Why were some ARIA-E incidences overlooked? Awareness of this side effect is new; indeed, it emerged during bapineuzumab’s development. Local radiologists missed some edemas on the first read. In many cases, the first ARIA-E was small, Salloway told Alzforum, and grew by the time of the subsequent scan. Midway through the study, a central read was instituted, but there, too, not all radiologists picked up every finding right away. Some site PIs did not acknowledge all findings, Sperling told the audience.
Sperling told Alzforum that the people with ARIA-E tend to be prone to ARIA-H as well, but this analysis is still underway.
How bad is ARIA? It is too early to say, Sperling said. A majority were asymptomatic, but about one in six were linked to symptoms such as headache, confusion, and cognitive changes. When patients were taken off the drug, the abnormality resolved over a period of months. A preliminary analysis of the Phase 3 final-read data shows that, clinically, ARIA-E appeared to make no difference on the course of a person’s Alzheimer’s disease. People with ARIA-E did not decline any faster or slower on the ADAS-cog or DAD than those without, though the scientists need to dig deeper into the data to check if differential dropout might have biased this finding. Some scientists believe that ARIA-E is a sign of amyloid clearance. Others noted that it will be important to watch what becomes of these patients in the longer term. In ApoE4 carriers but not non-carriers, the treatment group had more seizures than the placebo group.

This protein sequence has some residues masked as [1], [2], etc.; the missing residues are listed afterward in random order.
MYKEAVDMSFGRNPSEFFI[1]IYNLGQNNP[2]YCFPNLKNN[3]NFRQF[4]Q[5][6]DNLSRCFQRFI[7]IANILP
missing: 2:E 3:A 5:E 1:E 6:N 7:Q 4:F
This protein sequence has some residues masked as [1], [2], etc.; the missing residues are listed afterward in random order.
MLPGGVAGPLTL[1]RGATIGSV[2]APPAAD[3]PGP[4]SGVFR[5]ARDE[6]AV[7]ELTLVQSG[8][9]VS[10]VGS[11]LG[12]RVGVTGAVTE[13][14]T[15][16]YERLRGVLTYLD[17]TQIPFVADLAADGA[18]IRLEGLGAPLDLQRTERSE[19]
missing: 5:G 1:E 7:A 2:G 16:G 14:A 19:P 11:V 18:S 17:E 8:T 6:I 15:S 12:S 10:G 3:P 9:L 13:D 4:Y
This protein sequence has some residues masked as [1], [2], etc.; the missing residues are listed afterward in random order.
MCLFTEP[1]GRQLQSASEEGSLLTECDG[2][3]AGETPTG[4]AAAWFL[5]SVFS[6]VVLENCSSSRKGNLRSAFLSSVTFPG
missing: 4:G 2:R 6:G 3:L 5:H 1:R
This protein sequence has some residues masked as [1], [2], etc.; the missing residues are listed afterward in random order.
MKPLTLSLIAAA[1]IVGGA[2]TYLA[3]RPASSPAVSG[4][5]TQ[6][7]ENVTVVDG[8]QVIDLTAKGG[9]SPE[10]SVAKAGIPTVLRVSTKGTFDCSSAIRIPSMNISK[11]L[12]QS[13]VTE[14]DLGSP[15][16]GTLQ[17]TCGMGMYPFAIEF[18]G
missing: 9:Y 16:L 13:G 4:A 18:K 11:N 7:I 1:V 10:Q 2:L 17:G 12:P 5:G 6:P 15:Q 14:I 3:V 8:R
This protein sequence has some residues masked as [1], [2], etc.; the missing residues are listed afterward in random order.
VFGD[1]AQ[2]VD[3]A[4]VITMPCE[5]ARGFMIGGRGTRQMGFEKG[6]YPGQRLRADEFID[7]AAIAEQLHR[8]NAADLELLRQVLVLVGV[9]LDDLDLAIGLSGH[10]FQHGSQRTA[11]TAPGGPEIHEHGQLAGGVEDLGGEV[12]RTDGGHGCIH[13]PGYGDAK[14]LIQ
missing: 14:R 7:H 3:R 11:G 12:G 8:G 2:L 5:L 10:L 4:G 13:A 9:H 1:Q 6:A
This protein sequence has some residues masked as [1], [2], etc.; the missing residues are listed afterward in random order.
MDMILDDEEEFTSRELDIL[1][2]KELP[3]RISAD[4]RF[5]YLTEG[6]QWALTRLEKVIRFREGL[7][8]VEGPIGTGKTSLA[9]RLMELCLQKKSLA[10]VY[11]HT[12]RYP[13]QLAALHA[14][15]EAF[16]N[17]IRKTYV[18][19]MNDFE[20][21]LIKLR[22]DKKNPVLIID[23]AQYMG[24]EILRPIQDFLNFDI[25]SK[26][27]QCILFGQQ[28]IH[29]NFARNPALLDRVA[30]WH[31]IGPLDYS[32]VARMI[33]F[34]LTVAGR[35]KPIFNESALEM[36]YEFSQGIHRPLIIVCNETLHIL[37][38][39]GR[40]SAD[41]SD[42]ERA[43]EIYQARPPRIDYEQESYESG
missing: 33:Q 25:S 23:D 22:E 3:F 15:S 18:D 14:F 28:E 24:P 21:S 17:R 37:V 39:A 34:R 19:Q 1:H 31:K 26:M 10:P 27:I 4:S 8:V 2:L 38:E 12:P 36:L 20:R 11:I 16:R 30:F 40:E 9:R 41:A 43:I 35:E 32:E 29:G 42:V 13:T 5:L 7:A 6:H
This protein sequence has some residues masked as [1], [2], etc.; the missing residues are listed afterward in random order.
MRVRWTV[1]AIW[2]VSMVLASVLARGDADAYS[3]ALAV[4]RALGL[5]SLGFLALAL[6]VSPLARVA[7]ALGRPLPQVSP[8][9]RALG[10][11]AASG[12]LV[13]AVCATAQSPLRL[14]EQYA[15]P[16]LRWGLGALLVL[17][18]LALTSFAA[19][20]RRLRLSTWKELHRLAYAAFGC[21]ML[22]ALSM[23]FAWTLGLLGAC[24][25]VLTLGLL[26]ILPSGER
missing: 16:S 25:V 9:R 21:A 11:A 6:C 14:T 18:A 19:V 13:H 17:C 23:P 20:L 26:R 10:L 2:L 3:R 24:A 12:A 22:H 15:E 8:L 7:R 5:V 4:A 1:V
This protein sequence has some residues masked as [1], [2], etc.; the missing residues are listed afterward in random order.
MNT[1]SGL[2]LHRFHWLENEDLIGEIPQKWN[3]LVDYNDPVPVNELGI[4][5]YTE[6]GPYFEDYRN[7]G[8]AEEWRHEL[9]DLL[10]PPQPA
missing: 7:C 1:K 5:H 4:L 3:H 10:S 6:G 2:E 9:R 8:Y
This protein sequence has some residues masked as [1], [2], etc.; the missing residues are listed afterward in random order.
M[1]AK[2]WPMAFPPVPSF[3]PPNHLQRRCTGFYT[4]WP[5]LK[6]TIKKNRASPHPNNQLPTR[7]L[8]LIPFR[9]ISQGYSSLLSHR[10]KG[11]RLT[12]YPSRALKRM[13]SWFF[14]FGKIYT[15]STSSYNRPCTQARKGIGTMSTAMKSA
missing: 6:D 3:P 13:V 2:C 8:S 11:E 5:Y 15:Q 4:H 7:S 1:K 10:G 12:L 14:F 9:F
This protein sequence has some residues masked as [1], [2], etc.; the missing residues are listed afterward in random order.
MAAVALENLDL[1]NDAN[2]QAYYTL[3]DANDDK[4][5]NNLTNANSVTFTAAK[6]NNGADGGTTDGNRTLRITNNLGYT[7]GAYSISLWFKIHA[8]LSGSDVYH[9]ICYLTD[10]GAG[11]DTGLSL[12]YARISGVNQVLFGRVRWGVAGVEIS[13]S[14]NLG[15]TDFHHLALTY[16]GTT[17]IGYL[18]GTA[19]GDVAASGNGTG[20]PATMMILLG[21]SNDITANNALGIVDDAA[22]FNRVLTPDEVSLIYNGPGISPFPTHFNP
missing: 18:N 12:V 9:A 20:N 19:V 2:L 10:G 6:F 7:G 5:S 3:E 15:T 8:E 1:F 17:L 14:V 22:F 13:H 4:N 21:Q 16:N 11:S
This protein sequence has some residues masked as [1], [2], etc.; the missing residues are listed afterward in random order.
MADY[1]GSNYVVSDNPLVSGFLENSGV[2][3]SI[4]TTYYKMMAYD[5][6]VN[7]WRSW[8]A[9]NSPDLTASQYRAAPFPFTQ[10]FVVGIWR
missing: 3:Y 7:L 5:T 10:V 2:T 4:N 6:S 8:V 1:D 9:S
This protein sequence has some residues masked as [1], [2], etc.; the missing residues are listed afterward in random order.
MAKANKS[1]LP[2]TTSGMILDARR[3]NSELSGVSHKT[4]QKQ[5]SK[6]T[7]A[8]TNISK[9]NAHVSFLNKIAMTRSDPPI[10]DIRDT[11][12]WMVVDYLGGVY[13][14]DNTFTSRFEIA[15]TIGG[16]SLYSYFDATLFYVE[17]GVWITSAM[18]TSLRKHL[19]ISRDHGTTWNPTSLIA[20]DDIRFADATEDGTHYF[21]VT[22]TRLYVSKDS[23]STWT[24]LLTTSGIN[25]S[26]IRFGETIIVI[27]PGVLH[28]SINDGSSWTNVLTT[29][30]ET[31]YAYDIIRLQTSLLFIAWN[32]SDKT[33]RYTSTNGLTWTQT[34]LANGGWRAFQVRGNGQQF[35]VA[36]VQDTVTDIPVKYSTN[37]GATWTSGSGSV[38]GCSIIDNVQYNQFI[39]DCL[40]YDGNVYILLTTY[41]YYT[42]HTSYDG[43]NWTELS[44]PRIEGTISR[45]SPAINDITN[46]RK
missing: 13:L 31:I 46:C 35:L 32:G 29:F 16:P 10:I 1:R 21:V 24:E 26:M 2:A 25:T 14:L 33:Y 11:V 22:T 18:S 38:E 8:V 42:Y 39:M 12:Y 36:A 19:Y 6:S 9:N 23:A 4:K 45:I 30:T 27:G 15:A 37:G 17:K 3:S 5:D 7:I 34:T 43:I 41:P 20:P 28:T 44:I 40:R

Finally, on imaging, Sperling emphasized that 36 percent of ApoE4 non-carriers who joined the bapineuzumab amyloid PET substudy fell below the preset threshold for amyloid positivity. At CTAD, Sperling told the audience that a look at amyloid PET data of the solanezumab Phase 3 trials, which Lilly had shared with her, showed the same thing for the ApoE-negative participants in those trials. Both large Phase 3 programs appear to have enrolled a third of patients who arguably may not have Alzheimer’s disease but something else. Florbetapir is clinically approved to rule out Alzheimer’s. “This is a large number, and it is a problem,” Sperling said.
In discussion, researchers expressed a consensus that bapineuzumab failed over dose. It could not be safely given at high enough doses to make a difference. Others noted that the picture was still incomplete. For example, critical data on drug exposure antibody levels in plasma and CSF are still missing for both programs, as is a full analysis of the amyloid-positive versus negative participants. Several researchers cautioned that when a drug effect is as small as solanezumab’s, type 1 error, aka false positive, is always a concern, even when the statistics look internally consistent.
“These are valuable data, but I can’t overstate how disappointing that was to our patients and families,” said Fox. Other site leaders agreed, but noted that their patients felt they did contribute to science and want to participate again.
Some slide sets on Bapineuzumab, plus a one-hour audio recording on solanezumab, have been uploaded to the CTAD website. The recording features an attempt by Sperling to synthesize the data available thus far on both antibodies, as well as a subsequent panel discussion. Play it to get a sense of where the field stands at this point.—Gabrielle Strobel.